Reign In España 2011

2 Reasons To Celebrate

When Tile of Spain launched its inaugural "Reign In Spain A&D" Tour Program in 2009, it selected a group of four architects and interior designers who participated in a free, week-long architectural opportunity to visit Spain and Cevisama 2010 that would occur every February.

The 2011 edition will consist of six American journalists and the four Reign in Spain winners and coincides with Cevisama, the International Ceramic Tile and Bath Furnishings Show held in Valencia. The first half of the trip includes a few days exploring a region of Spain to immerse in the local culture, see notable sites and attractions that are of architectural and design significance and to gain a general understanding and appreciation for Spain. The latter half of the trip includes visiting Cevisama, factory and booth tours and a press conference. - Tile of Spain

So how does one win in the Reign In Spain? "Odds of winning depend on the number and quality of applications received. Participants are selected based on the information provided in the application and not by a random drawing or other element of chance." For the 2011 Edition, the search for four architects and interior designers began on November 1, 2010 until December 1, 2010. I was notified on December 10, 2010 as one of the winners and was told to pack my bags because they're sending me to the cities of Zaragoza, Teruel, and Valencia.

What did I do upon learning that I will be going to Spain? Like any self-respecting architect who's about to embark on a trip where Bullfighting is a national spectacle, I bought a ticket to the nearby Gene Siskel Film Center in Chicago and watched Spanish culture--in this case the film, Antonio Gaudi, by Hiroshi Teshigahara. That was a good refresher course on Spanish culture. My conversational Spanish is rusty so I will rely on my fellow winners and the rest in the Reign In Spain groupie. I can already tell that this trip is going to be a blast as I hang out with the other winners who seem interesting and accomplished architects and interior designers. Don't believe me? Then read what one of them has to say about this in Life Of An Architect.

In case I get hit by a charging bull, here are the rest of the people in this Spain groupie:

Reign in Spain A&D Winners
· Bob Borson, associate principal and architect at Bernbaum Magadini Architects in Dallas, Texas. He also writes and maintains www.lifeofanarchitect.com and can be followed on Twitter @bobborson and www.facebook.com/lifeofanarchitect.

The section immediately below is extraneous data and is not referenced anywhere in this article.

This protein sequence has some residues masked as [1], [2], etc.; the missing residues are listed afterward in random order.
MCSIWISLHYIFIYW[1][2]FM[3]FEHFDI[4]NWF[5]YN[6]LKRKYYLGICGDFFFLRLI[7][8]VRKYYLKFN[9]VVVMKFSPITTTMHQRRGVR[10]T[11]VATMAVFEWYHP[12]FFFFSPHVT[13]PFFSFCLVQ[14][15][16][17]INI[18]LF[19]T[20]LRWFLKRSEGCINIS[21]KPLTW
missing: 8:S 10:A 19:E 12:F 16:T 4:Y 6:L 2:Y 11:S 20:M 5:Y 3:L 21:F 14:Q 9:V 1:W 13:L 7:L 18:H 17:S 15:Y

· Andie Day, principal of Andie Day LLC, Boston, MA. Andie maintains an active blog http://www.andieday.com/blog/ and can be followed on Facebook and on Twitter @AndieDay.
· Scott Knudson is vice president of design for Wiencek + Associates Architects + Planners PC, Washington, DC.
· Lira Luis, principal architect, Atelier Lira Luis, LLC. in Chicago, maintains a blog and can be followed on Twitter @liraluis and Facebook

Media Junket
· Mike Chino, Inhabitat.com (Twitter @MikeChino)
· Arpi Nalbandian, Tile Magazine (@TileMagazine, @TileEditor)
· Megan Mazzocco, Architectural Products
· Jean Dimeo, Hanley Wood Business Media (@JeanDimeo)
· Paul Anater, Kitchen & Residential Design blog (@Paul_Anater)

And the complete Reign In Spain group:

As I go celebrate in "España" on February 4-12, 2011, there is another type of celebration happening concurrently and coincidentally in another "España". The University of Santo Tomas (UST) in Manila will turn 400 years old, located in a main thoroughfare called "España", named after the Spanish name of Spain, the Philippines' colonial power for 333 years. UST was where I earned my Bachelor of Science in Architecture before going for graduate studies at the Frank Lloyd Wright School of Architecture. For 2011, we will reign in España--a true celebration on both accounts. Viva España!

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Sustainability Starts At The Skin

What you wear determines your comfort. With the changing of seasons, so does our clothing change. The same is true for building envelopes. These provide more than enclosures to interior spaces. They act as transitions from the exterior to the interior. Conditions from the outside determine our intended comfort conditions for the inside space.